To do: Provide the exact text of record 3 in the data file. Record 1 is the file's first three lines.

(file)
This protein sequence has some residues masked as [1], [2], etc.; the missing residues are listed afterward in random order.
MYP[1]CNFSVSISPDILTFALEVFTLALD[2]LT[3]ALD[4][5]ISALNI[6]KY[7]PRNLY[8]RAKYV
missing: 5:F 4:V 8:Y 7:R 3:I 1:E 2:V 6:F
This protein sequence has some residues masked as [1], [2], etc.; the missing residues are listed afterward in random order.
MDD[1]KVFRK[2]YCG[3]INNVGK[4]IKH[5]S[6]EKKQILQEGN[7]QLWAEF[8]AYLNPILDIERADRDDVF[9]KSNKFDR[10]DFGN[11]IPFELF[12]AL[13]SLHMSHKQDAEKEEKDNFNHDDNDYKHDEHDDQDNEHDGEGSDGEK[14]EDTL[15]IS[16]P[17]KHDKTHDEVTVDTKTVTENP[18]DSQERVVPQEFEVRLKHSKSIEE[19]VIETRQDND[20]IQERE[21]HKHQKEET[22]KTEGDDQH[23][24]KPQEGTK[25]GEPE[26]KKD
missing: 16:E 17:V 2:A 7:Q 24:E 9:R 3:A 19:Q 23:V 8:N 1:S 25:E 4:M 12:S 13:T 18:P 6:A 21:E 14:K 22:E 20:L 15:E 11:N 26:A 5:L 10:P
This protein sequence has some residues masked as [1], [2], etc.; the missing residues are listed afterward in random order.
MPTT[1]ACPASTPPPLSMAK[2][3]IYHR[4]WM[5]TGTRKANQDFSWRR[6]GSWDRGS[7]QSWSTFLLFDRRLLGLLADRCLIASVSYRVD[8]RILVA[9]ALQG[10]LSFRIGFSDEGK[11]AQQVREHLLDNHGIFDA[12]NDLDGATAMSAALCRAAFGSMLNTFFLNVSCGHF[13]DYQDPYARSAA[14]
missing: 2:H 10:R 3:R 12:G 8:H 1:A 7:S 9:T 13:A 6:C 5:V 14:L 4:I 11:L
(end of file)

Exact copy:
This protein sequence has some residues masked as [1], [2], etc.; the missing residues are listed afterward in random order.
MPTT[1]ACPASTPPPLSMAK[2][3]IYHR[4]WM[5]TGTRKANQDFSWRR[6]GSWDRGS[7]QSWSTFLLFDRRLLGLLADRCLIASVSYRVD[8]RILVA[9]ALQG[10]LSFRIGFSDEGK[11]AQQVREHLLDNHGIFDA[12]NDLDGATAMSAALCRAAFGSMLNTFFLNVSCGHF[13]DYQDPYARSAA[14]
missing: 2:H 10:R 3:R 12:G 8:H 1:A 7:S 9:T 13:A 6:C 5:V 14:L 4:I 11:L